Is Peace Possible in Afghanistan?

Amid ongoing, deadly attacks in the Afghan capital and elsewhere, the Taliban has reached out to the United States to begin peace talks aimed at ending more than seventeen years of conflict between US-led forces and the once-ruling extremist group.

At least, that’s what the group’s open letter in February reads. In it, the Taliban states it is imploring the American people and members of Congress to convince the Trump administration of the necessity for the talks.

Afghan President Ashraf Ghani on February 28 extended his own olive branch by offering to recognize the Taliban as a legitimate political group as part of a proposed peace process. He said he was making the offer “without preconditions.”

The Taliban’s offer comes at a seemingly odd time for the group considering that it has retaken much of the territory it lost following the 2001 US-led invasion that forced it from power.

Currently, the Taliban has a strong hold over large parts of southern Afghanistan, including its birthplace, Kandahar Province. The extremist fighters have also regained significant territory in neighboring Helmand Province where US Marines have waged a deadly battle against the Taliban for several years.

Today, the Taliban controls much of rural Afghanistan, both in terms of territory and the hearts and minds of many who have grown weary of constant fighting and never took to a Kabul-centric government closely allied with Washington that they feel has done little or nothing to improve their lives.

For some, the Taliban, though hardline and merciless, did provide much-wanted stability following the exodus of Soviet forces in 1989.

The withdrawal of Russian troops followed years of civil war between factions of mujahideen fighters, some allied to the United States, which largely turned its attention away from Afghanistan once the last Soviet tank rolled out of the country.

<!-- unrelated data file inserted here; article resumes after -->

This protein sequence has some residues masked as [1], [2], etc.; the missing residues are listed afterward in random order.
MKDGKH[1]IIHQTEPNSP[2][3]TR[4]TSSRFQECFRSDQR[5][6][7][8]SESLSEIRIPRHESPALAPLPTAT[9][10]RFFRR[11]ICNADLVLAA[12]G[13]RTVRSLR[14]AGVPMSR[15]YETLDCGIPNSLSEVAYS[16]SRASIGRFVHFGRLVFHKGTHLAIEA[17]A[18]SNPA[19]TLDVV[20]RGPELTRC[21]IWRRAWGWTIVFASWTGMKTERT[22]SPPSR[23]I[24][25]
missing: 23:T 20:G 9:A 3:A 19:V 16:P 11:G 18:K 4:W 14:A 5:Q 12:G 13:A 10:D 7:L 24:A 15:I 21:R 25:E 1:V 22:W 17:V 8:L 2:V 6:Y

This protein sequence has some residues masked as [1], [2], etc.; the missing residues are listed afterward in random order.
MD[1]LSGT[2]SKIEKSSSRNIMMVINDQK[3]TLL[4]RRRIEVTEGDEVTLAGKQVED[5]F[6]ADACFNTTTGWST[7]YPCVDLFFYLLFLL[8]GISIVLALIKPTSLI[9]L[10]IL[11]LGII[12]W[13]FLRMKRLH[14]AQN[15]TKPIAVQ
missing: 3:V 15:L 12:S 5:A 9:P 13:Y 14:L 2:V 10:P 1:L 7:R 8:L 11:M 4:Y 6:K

Out of that melee emerged the Taliban, a group of Islamic fundamentalist students (talib means student in Arabic), many of whom were educated in hardline religious schools (madrassas) in Pakistan and were provided weapons and training from that country’s Inter-Services Intelligence (ISI) agency.

Among the most prominent of the Taliban’s founders was its infamous leader Mullah Omar. Born in southern Afghanistan, he made his reputation fighting the Soviets, losing his right eye along the way.

When the mujahideen factions began their infighting, Omar and a group of his loyal commanders formed the Taliban. They consolidated power by defeating the other groups and eventually taking the Afghan capital, Kabul, in 1996.

The Taliban ruled Afghanistan with impunity for five years with Omar as the supreme leader. Under his rule, the harshest interpretation of Shariah law was strictly enforced. Music was banned and men were forced to grow out their beards, while women were stripped of nearly all their rights. Those that defied the Taliban doctrine were often executed publicly in stadiums once used for sport events.

The Taliban also gave shelter to al Qaeda leader Osama bin Laden after he was forced to leave Sudan in 1996. In the years leading up to the September 11, 2001, terror attacks on the United States, al Qaeda used Afghanistan as a safe haven for recruiting and training fighters.

After the initial US-led invasion in 2001, the Taliban was largely defeated and went to ground in its traditional strongholds in eastern Afghanistan like Nangarhar, Kunar, and Nuristan provinces. In southern Afghanistan, they have rallied their forces and resources in Kandahar, Helmand, and other provinces where their support among civilians remained strong.

As the Taliban is fond of saying: “The Americans have the watches, but we have the time.” The extremist fighters managed to wait out the US-led coalition so when George W. Bush administration decided to invade Iraq, taking much of its focus off of Afghanistan, the Taliban made its move.

By 2008, the Taliban had regained more than half of the territory it lost following the 2001 invasion, prompting newly-elected US President Barack Obama to order a troop surge in 2009 that added tens of thousands of additional US forces to the battlefield.